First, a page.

In the mid to late 1800’s and early 1900’s men that were trying to figure out how to get humans into the air and fly were building various simple gliders in their experiments. These came to be called “hang gliders” because the pilot usually was hanging, by some method, below the glider and often launched and landed on his feet or attempted to.
After the advent of engine powered flight, as begun by the Wright Brothers, December 17, 1903, interest in the simple hang gliders faded away as we searched for ways to go higher, farther, and faster, in the air.
Fast forward to the mid 1960’s and we find some widely scattered people who had re-kindled an interest in the very simple form of human flight that hang gliders could provide. Some of them were trying out their flying contraptions on a low beachside sand bluff at Dockweiler Beach in El Segundo. This localized activity tended to increase communication and cooperation between these few enthusiasts of simple gliding flight down from a low hill (like in-air skiing). Remember, this was pre-internet so connections between individuals, interested in similar things, was very much dependent on chance meetings.
Eventually an Olympic high jumper, Joe Faust, became interested in what was going on there and decided to start a little magazine titled “Low & Slow” to further increase communication and sharing of ideas among people interested in this simple form of human flight. Probably the closest to bird flight humans could get.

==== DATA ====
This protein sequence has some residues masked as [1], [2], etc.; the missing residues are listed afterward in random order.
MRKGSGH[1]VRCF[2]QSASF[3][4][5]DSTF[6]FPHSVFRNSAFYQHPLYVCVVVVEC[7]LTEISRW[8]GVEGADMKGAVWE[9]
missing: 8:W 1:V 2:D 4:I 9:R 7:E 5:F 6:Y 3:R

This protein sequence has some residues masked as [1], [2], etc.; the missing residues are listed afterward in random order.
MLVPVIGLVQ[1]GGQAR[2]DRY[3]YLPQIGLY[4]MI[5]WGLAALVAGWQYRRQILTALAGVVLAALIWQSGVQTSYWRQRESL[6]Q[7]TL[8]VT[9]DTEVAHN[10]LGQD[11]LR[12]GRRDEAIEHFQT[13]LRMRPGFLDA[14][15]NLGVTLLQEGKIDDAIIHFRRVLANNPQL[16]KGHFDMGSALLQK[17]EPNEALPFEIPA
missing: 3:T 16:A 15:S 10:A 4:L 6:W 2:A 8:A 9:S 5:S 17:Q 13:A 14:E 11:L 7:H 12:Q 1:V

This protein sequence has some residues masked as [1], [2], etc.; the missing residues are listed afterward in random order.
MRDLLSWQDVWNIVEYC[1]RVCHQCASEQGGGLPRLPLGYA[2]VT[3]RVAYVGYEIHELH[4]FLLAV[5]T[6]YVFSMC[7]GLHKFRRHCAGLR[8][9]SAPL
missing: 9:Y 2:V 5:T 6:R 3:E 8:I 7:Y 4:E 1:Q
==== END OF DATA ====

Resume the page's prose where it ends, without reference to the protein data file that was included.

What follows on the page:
Meanwhile, my high school age son Matt and his friend Ernest (both model airplane builders) had found a set of plans, at the price of $5, for a hang glider. This design was a diamond shaped kite-like glider similar to designs done for NASA by Dr Francis Rogollo. It was constructed out of bamboo and polyethylene plastic tarp. This general style of hang glider is commonly referred to as a “standard Rogollo” now, to distinguish it from more modern hang glider designs which are much higher performance.
Matt and Ernest found a supply of bamboo growing on the campus of Mesa High, where they both attended. They cut and dried it on Ernest’s home roof. It was not long before the glider was built and since they couldn’t access any hills steep enough to launch this poor performing glider, they took advantage of football practice. They would bring the glider out after school and get the jocks at football practice to run with a rope and tow the pilot and glider into the air for short flights. Matt and Ernest were not jocks so the extra muscle was greatly appreciated.
I had always been a model plane builder and flyer (especially model gliders) so I was interested in what these two kids were doing. When we heard, in early 1971, that there was an air show of sailplanes (not hang gliders) at the Perris CA airport we attended. There we met Joe Faust, who was sharing a vendor booth, and we immediately subscribed to his Low & Slow magazine. He told us that the world’s first hang gliding meet was going to be held somewhere in our area on May 23rd that year. May 23rd was chosen because it was Otto Lilienthal’s 123 birthday. Otto Lilienthal was a German aviation pioneer in the mid to late 1800’s. His advanced research into bird flight, airfoil, and wing design, plus flight theory was the basis for the Wright’s beginning work toward powered flight. They studied Lilienthal’s writings extensively.
The location for this meet had not been selected yet, partly to prevent problems with various officials having advanced knowledge of the event. Finally, a few days before May 23rd, we got word that the hang gliding meet would be held on a hillside in Pacific View Memorial Park Cemetery, in Newport Beach. This hillside was accessible from a dirt road that would soon become San Miguel Drive. The property we were using was about to be developed into housing.